Q&A with Thomas Rongen
On Thursday morning, U.S. Soccer confirmed the news that many observers have been expecting since April 6, when the highly-rated U.S. Under-20 Men's National Team failed to qualify for the 2011 FIFA U-20 World Cup: after nearly a decade at the post, head coach Thomas Rongen will no longer lead the squad.
Rongen, who will continue his duties as a D.C. United television commentator, spoke with Potomac Soccer Wire via phone shortly after the news broke. Beyond his own thoughts on the federation's decision, the Dutchman laid out a list of his proudest achievements in the job and hailed the new generation of U.S.-bred players now growing into prominent coaching roles.
PSW: First of all, could you share your firsthand perspective on the new developments regarding your position with U.S. Soccer?
TR: Well, it’s a simple one. U.S. Soccer is going in a different direction with the Under-20s. I think after nine years, it’s probably the right decision, one that I would second, quite frankly. Basically my contract is not being renewed as the U-20s coach. Saying that, there probably still will be some opportunities within the organization to utilize my strengths, so I feel very good about being with U.S. Soccer and finding a way to contribute to the game and to U.S. Soccer.
PSW: Do you have a clear picture of what your next role might be?
TR: No, I think there’s quite a few things going on within U.S. Soccer that are being discussed right now. You’ve got the Development Academy, you’ve got Claudio Reyna implementing his new [coaching] curriculum, there’s the international scouting and domestic scouting department, liaising between international clubs and players with dual citizenship that play for these respective clubs. So there’s still a lot of things out there – including some coaching, maybe – that could make sense for me. So we’re talking and seeing what is the best fit for both parties.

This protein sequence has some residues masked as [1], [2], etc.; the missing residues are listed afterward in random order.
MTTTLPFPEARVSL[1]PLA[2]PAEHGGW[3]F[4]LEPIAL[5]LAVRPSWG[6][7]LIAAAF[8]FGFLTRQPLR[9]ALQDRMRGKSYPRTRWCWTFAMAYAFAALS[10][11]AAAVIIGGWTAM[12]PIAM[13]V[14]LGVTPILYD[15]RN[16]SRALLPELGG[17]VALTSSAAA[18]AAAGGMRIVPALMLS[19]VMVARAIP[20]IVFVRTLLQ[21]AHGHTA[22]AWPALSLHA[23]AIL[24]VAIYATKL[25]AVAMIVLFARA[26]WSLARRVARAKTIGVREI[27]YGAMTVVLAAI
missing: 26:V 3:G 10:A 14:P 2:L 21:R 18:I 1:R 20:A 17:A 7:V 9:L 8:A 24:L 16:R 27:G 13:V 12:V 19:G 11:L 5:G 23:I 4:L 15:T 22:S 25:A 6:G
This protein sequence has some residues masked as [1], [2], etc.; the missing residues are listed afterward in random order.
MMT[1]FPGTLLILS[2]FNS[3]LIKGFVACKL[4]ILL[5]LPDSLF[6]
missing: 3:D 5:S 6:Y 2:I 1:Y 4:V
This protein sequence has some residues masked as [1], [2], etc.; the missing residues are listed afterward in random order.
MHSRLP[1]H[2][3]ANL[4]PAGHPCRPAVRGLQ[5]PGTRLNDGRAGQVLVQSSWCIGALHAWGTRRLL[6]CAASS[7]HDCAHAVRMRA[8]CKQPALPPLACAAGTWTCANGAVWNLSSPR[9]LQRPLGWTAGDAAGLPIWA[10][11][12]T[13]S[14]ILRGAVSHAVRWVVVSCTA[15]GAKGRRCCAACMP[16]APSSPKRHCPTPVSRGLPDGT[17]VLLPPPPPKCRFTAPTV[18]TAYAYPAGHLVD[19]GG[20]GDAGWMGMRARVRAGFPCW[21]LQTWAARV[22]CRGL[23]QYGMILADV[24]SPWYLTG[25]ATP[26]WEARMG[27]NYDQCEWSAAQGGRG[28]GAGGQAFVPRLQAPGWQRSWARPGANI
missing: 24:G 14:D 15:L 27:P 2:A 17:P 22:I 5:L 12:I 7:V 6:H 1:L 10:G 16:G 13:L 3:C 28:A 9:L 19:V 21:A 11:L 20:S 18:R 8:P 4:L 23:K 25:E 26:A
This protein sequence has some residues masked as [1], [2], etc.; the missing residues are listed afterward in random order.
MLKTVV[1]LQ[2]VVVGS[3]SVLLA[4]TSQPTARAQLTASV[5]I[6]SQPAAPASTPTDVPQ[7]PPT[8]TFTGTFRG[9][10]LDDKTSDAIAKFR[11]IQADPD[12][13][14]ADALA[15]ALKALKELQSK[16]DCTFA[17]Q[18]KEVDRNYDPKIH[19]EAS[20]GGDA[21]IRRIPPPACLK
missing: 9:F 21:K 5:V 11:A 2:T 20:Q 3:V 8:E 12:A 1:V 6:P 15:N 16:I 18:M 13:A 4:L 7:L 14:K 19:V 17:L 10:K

PSW: From our perspective, one of the biggest successes of your tenure was looking in new places, at home but especially abroad, to grow and deepen the U.S. player pool. Could you talk more about that effort?
TR: I think even going back to my first [U-20] World Cup in ‘03, we were looking at players like Zak Whitbread and Frank Simek, players that nobody really had heard about, players that I had introduced domestically that nobody had heard about, like Clint Dempsey, even Charlie Davies. [Jonathan] Bornstein and Sascha Kljestan were unknowns in this country, never had any serious international experience, that I gave their first chance, and now some of them have become pretty valuable members of the senior team.
At the end of the day, I think that’s the most important thing: how many players can we push through to the next level? The latest crop will be Conor Doyle, Fabian Hertzler, Adrian Ruelas, Omar Salgado, be it Sean Johnson, even, that nobody knew about, our third-string goalkeeper during the World Cup in 2009. I am very proud of my track record of identifying players like Mikkel Diskerud, and the list goes on and on. I know I have value there and I hope that’s something we are discussing, and that I can maybe really bite my teeth into it in a full-time capacity.